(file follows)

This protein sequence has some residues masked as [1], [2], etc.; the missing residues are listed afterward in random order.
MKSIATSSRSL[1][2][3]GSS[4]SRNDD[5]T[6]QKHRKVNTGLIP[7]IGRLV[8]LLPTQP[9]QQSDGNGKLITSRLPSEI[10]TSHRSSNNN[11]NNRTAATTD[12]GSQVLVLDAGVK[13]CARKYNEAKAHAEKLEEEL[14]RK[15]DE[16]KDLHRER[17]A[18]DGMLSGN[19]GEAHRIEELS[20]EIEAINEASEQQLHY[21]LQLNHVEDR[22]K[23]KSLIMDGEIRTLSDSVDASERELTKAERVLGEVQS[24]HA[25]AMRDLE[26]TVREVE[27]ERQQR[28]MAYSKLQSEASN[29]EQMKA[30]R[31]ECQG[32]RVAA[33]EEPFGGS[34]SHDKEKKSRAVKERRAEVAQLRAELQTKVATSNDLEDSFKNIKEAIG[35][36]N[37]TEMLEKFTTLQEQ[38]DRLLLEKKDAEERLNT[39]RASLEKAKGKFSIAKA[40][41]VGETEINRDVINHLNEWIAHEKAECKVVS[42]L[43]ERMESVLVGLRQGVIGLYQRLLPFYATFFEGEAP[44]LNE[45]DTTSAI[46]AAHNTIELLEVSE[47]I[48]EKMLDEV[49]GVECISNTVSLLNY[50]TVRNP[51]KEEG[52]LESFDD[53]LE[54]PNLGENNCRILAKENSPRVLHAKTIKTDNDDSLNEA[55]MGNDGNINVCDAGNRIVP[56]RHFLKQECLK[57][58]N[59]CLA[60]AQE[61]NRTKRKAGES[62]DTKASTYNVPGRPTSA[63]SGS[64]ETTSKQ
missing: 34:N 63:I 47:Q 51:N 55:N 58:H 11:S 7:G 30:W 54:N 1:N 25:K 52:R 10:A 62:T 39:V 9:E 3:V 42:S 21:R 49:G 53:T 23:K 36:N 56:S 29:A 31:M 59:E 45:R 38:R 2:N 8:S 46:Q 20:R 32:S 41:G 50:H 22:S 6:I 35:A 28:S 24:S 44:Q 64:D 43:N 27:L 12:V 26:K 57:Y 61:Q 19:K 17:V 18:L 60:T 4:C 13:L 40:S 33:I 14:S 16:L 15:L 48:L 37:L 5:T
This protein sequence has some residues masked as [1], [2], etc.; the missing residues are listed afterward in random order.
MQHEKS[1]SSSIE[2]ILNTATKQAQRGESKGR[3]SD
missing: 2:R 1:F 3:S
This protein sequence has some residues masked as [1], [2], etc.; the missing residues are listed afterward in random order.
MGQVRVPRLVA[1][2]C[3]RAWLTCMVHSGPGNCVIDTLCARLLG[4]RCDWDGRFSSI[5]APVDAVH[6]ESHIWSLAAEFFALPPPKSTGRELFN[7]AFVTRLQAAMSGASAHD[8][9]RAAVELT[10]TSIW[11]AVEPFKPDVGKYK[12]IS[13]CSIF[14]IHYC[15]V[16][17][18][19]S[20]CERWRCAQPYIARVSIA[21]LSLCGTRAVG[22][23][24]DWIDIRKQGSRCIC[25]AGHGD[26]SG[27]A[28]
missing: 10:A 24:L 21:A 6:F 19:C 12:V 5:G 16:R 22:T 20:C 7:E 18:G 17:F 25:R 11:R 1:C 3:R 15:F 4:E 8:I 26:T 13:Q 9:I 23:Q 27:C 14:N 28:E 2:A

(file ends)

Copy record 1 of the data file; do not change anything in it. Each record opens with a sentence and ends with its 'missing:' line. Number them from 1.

This protein sequence has some residues masked as [1], [2], etc.; the missing residues are listed afterward in random order.
MKSIATSSRSL[1][2][3]GSS[4]SRNDD[5]T[6]QKHRKVNTGLIP[7]IGRLV[8]LLPTQP[9]QQSDGNGKLITSRLPSEI[10]TSHRSSNNN[11]NNRTAATTD[12]GSQVLVLDAGVK[13]CARKYNEAKAHAEKLEEEL[14]RK[15]DE[16]KDLHRER[17]A[18]DGMLSGN[19]GEAHRIEELS[20]EIEAINEASEQQLHY[21]LQLNHVEDR[22]K[23]KSLIMDGEIRTLSDSVDASERELTKAERVLGEVQS[24]HA[25]AMRDLE[26]TVREVE[27]ERQQR[28]MAYSKLQSEASN[29]EQMKA[30]R[31]ECQG[32]RVAA[33]EEPFGGS[34]SHDKEKKSRAVKERRAEVAQLRAELQTKVATSNDLEDSFKNIKEAIG[35][36]N[37]TEMLEKFTTLQEQ[38]DRLLLEKKDAEERLNT[39]RASLEKAKGKFSIAKA[40][41]VGETEINRDVINHLNEWIAHEKAECKVVS[42]L[43]ERMESVLVGLRQGVIGLYQRLLPFYATFFEGEAP[44]LNE[45]DTTSAI[46]AAHNTIELLEVSE[47]I[48]EKMLDEV[49]GVECISNTVSLLNY[50]TVRNP[51]KEEG[52]LESFDD[53]LE[54]PNLGENNCRILAKENSPRVLHAKTIKTDNDDSLNEA[55]MGNDGNINVCDAGNRIVP[56]RHFLKQECLK[57][58]N[59]CLA[60]AQE[61]NRTKRKAGES[62]DTKASTYNVPGRPTSA[63]SGS[64]ETTSKQ
missing: 34:N 63:I 47:Q 51:N 55:N 58:H 11:S 7:G 30:W 54:N 1:N 25:K 52:R 10:A 62:T 39:V 9:E 3:V 42:S 21:R 49:G 53:T 23:K 36:N 56:S 29:A 31:M 59:E 45:R 38:R 2:N 8:S 46:Q 20:R 32:S 41:G 50:H 22:S 6:I 35:A 28:S 24:S 44:Q 64:D 43:N 27:L 12:V 26:K 57:Y 61:Q 19:K 17:V 18:L 60:T 4:C 13:L 40:S 33:I 14:S 16:L 15:L 48:L 37:L 5:T